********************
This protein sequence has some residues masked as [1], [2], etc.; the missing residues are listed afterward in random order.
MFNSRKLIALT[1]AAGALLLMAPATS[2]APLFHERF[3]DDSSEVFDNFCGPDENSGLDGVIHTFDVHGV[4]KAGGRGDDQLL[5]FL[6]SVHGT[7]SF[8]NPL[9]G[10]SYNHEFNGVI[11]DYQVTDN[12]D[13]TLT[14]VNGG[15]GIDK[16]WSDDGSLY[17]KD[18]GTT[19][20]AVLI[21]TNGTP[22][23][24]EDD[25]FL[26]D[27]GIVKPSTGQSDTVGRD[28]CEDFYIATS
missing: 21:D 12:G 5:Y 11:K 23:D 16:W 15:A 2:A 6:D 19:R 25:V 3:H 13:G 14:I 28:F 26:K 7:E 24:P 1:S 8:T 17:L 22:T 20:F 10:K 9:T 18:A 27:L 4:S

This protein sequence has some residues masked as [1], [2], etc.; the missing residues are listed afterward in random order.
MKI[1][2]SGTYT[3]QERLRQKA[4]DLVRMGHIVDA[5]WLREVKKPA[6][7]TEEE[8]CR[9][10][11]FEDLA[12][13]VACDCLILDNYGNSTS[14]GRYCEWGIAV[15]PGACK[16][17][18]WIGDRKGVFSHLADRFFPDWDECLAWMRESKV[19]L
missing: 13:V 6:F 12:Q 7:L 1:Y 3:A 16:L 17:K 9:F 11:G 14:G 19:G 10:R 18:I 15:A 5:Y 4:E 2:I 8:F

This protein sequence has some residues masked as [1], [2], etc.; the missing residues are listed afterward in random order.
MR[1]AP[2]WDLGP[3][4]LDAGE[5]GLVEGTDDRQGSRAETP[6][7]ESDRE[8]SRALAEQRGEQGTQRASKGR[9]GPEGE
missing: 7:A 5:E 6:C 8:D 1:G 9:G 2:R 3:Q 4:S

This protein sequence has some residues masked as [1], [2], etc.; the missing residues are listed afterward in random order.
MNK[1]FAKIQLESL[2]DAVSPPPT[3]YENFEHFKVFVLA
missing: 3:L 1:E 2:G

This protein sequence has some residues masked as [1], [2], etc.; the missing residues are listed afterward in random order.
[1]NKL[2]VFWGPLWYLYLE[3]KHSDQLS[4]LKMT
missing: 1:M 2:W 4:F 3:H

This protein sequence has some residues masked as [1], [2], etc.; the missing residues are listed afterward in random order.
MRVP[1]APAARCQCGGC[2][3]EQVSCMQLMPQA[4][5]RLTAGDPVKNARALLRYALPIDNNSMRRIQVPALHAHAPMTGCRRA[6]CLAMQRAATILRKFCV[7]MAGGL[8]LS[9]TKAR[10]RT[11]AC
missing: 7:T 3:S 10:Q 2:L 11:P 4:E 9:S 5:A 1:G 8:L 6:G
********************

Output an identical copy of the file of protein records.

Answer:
This protein sequence has some residues masked as [1], [2], etc.; the missing residues are listed afterward in random order.
MFNSRKLIALT[1]AAGALLLMAPATS[2]APLFHERF[3]DDSSEVFDNFCGPDENSGLDGVIHTFDVHGV[4]KAGGRGDDQLL[5]FL[6]SVHGT[7]SF[8]NPL[9]G[10]SYNHEFNGVI[11]DYQVTDN[12]D[13]TLT[14]VNGG[15]GIDK[16]WSDDGSLY[17]KD[18]GTT[19][20]AVLI[21]TNGTP[22][23][24]EDD[25]FL[26]D[27]GIVKPSTGQSDTVGRD[28]CEDFYIATS
missing: 21:D 12:G 5:Y 11:K 23:D 16:W 15:A 2:A 6:D 19:R 25:V 3:H 13:G 14:I 28:F 26:K 7:E 24:P 1:S 8:T 17:L 22:T 20:F 10:K 9:T 18:A 27:L 4:S

This protein sequence has some residues masked as [1], [2], etc.; the missing residues are listed afterward in random order.
MKI[1][2]SGTYT[3]QERLRQKA[4]DLVRMGHIVDA[5]WLREVKKPA[6][7]TEEE[8]CR[9][10][11]FEDLA[12][13]VACDCLILDNYGNSTS[14]GRYCEWGIAV[15]PGACK[16][17][18]WIGDRKGVFSHLADRFFPDWDECLAWMRESKV[19]L
missing: 13:V 6:F 12:Q 7:L 1:Y 3:A 16:L 17:K 9:F 11:G 14:G 19:G 10:R 18:I 15:A 5:Y 4:E 2:I 8:F

This protein sequence has some residues masked as [1], [2], etc.; the missing residues are listed afterward in random order.
MR[1]AP[2]WDLGP[3][4]LDAGE[5]GLVEGTDDRQGSRAETP[6][7]ESDRE[8]SRALAEQRGEQGTQRASKGR[9]GPEGE
missing: 7:A 5:E 6:C 8:D 1:G 9:G 2:R 3:Q 4:S

This protein sequence has some residues masked as [1], [2], etc.; the missing residues are listed afterward in random order.
MNK[1]FAKIQLESL[2]DAVSPPPT[3]YENFEHFKVFVLA
missing: 3:L 1:E 2:G

This protein sequence has some residues masked as [1], [2], etc.; the missing residues are listed afterward in random order.
[1]NKL[2]VFWGPLWYLYLE[3]KHSDQLS[4]LKMT
missing: 1:M 2:W 4:F 3:H

This protein sequence has some residues masked as [1], [2], etc.; the missing residues are listed afterward in random order.
MRVP[1]APAARCQCGGC[2][3]EQVSCMQLMPQA[4][5]RLTAGDPVKNARALLRYALPIDNNSMRRIQVPALHAHAPMTGCRRA[6]CLAMQRAATILRKFCV[7]MAGGL[8]LS[9]TKAR[10]RT[11]AC
missing: 7:T 3:S 10:Q 2:L 11:P 4:E 9:S 5:A 1:G 8:L 6:G